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What is accreditation, and how does it help an educational institution?

  • IAS NEXT, Lucknow
  • 19, Feb 2022
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The National Assessment and Accreditation Council (NAAC) has relaxed the eligibility criteria for accreditation of higher educational institutions.

Need for:

The purpose of the change, according to the guidelines, is to “widen the horizon of accreditation”.

What are the current rules for accreditation?

  • Under the rules before the new guidelines were issued, only higher education institutions that are at least six years old, or from where at least two batches of students have graduated, could apply for accreditation with NAAC.
  • The accreditation is valid for five years. Aspiring institutes need to be recognised by the UGC and have regular students enrolled into their full-time teaching and research programmes.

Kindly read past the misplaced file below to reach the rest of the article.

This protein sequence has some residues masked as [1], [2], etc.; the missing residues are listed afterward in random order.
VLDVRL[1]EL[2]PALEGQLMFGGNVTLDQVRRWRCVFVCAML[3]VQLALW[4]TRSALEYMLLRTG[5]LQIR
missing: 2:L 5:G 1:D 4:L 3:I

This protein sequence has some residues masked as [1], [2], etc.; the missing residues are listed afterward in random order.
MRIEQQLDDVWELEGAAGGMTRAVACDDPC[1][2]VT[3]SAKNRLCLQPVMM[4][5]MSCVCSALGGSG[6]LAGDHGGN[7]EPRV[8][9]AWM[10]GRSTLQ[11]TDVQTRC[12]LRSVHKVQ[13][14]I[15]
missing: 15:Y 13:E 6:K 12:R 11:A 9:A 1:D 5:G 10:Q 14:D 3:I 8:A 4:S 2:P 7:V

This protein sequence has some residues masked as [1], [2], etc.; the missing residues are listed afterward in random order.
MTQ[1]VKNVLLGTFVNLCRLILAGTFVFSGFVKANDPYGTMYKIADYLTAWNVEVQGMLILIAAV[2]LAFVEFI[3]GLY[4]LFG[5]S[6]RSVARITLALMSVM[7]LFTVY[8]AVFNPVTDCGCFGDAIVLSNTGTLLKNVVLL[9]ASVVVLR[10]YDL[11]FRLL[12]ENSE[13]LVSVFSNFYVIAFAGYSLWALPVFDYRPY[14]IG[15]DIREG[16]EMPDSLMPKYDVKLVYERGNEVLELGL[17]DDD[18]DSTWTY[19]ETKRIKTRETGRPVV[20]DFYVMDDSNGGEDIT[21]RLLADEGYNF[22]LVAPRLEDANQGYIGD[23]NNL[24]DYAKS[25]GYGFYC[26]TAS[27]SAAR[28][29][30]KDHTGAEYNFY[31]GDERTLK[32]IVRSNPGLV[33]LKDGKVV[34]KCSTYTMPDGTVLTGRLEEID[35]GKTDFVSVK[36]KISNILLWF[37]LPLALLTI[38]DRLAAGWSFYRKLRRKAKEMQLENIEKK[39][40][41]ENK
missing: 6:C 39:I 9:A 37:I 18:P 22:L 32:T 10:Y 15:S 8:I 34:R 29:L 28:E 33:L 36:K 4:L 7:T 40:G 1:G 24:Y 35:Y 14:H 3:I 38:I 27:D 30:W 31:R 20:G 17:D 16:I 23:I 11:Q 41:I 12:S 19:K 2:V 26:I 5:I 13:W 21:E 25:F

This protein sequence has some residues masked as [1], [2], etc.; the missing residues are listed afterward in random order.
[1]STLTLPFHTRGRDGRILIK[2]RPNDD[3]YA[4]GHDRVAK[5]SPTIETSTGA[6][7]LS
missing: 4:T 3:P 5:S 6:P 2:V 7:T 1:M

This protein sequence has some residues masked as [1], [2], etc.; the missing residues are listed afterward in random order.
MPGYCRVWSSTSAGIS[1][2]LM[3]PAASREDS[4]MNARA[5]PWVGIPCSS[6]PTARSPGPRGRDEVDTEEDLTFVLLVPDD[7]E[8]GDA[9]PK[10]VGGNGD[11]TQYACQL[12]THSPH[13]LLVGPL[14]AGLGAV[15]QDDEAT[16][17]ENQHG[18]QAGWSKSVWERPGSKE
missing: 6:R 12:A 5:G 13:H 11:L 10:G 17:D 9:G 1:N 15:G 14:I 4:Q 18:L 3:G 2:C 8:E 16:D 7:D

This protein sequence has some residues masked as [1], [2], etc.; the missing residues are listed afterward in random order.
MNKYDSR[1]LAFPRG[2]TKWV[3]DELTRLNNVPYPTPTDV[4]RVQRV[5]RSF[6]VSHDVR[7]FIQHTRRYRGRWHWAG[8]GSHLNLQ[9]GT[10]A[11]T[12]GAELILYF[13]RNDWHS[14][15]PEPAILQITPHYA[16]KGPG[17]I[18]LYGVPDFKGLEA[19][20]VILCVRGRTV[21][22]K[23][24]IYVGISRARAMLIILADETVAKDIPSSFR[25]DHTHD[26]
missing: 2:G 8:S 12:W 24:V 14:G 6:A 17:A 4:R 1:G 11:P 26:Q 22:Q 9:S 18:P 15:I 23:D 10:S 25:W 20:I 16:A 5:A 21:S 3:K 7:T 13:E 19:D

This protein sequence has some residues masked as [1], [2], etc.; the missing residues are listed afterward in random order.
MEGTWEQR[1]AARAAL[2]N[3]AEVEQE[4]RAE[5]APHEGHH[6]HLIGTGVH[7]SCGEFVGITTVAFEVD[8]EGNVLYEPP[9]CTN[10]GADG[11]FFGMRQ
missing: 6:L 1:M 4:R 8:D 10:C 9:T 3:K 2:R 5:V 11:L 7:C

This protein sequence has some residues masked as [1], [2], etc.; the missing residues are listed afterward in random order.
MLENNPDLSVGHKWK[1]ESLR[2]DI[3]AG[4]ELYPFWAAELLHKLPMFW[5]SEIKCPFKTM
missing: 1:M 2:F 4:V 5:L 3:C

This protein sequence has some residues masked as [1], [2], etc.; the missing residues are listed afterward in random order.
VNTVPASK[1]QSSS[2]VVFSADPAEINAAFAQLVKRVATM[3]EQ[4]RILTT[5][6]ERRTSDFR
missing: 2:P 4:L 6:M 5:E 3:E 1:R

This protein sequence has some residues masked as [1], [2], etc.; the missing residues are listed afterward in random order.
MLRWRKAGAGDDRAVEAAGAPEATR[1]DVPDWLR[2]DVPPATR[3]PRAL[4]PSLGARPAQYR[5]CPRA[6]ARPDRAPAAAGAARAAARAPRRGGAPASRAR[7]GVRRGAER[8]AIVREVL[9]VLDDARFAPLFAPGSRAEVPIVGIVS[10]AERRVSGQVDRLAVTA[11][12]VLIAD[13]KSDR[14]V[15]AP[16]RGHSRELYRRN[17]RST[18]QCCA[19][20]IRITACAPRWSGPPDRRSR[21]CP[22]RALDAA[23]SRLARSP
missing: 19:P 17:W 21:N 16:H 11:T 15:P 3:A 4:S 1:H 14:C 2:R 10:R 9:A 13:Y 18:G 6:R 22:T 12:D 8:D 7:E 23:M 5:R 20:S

• Distance education units and offshore campuses are not covered under the accreditation process.

What is accreditation?

Accreditation is a quality check exercise.

  • It checks whether an institution meets certain standards of quality set by the evaluator in terms of curriculum, faculty, infrastructure, research and financial well-being among others.
  • Based on these parameters, the NAAC gives institutions grades ranging from A++ to C. If an institution is graded D, it means it is not accredited.

Benefits of accreditation:

  • Apart from recognition, being accredited also helps institutions attract capital as funding agencies look for objective data for performance funding.
  • It helps an institution know its strengths, weaknesses, and opportunities through an informed review process.
  • Accreditation helps students going for higher education abroad as many global higher education authorities insist on recognition and accreditation of the institution where the student has studied.